Since September, Republicans in Congress have refused to reauthorize funding for the Children's Health Insurance Program, which provides coverage for 9 million kids. The cost of the program is roughly $15 billion a year. By contrast, the Trump-Republican tax plan will cost the country $1.5 trillion.This is what we've come to: Trump and Republicans in Congress are willing to deprive children health care to enrich their wealthy donors. Have they absolutely no shame?[3]
Rubio admitted that after the Tax scam passes the next target at which the GOP marauders will take aim and seek to destroy are Medicaid and Medicare,[4]
The Center forAmerica Progress argues tha the tax scam is a tax on disapbility. it copies this list"

 (1) Eliminates affordable care act's individual mandate

(2) Raises Taxes on people Facing high medical bills

(3) Makes research for drugs for rare conditions more expensive

(4) Makes Disability accessibility ore expensive for small businesses

(5) raises taxes for People with student loans

(6) Ends Tax credit that spurs development in small communities

(7) Automatic cuts to medicare disability and other such programs (which means I will die)[5]

As for this last one:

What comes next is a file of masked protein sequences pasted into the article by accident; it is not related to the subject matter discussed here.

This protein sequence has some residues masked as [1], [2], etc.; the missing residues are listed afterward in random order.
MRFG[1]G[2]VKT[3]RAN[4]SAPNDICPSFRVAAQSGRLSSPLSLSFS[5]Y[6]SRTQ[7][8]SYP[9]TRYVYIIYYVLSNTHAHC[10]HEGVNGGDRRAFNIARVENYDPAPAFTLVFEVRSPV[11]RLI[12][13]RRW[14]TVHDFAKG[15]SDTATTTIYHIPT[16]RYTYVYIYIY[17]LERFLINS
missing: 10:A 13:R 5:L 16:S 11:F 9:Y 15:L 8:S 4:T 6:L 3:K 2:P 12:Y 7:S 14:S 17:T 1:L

On top of these direct attacks on people with disabilities, congressional Republicans’ tax plan would also quietly result in deep cuts to a whole range of programs that are critical to people with disabilities. Since the tax bills’ giveaways to millionaires and wealthy corporations are not fully paid for, they would jack up the deficit by about $1.5 trillion over the next decade, not including interest on the debt. And under the Statutory Pay-As-You Go Act, any legislation that increases the deficit triggers automatic cuts to various federal programs. In fiscal year 2018 alone, Medicare would see automatic cuts of $25 billion, and it would be slashed by more than $400 billion over 10 years.A host of other programs would face devastating automatic cuts or even outright elimination. They include Vocational Rehabilitation Basic State Grants, which fund state programs that help people with disabilities prepare for, secure, regain, or retain employment; the Social Services Block Grant, which funds critical services for adults and children with disabilities as well as Meals on Wheels; and affordable housing programs that subsidize low-income housing and home ownership. Certain higher education programs also could lose funding, such as those that support historically black colleges and universities, Hispanic-serving institutions, and tribal colleges, as well as grants that help the children of service members who lost their lives in Iraq or Afghanistan afford college.[6]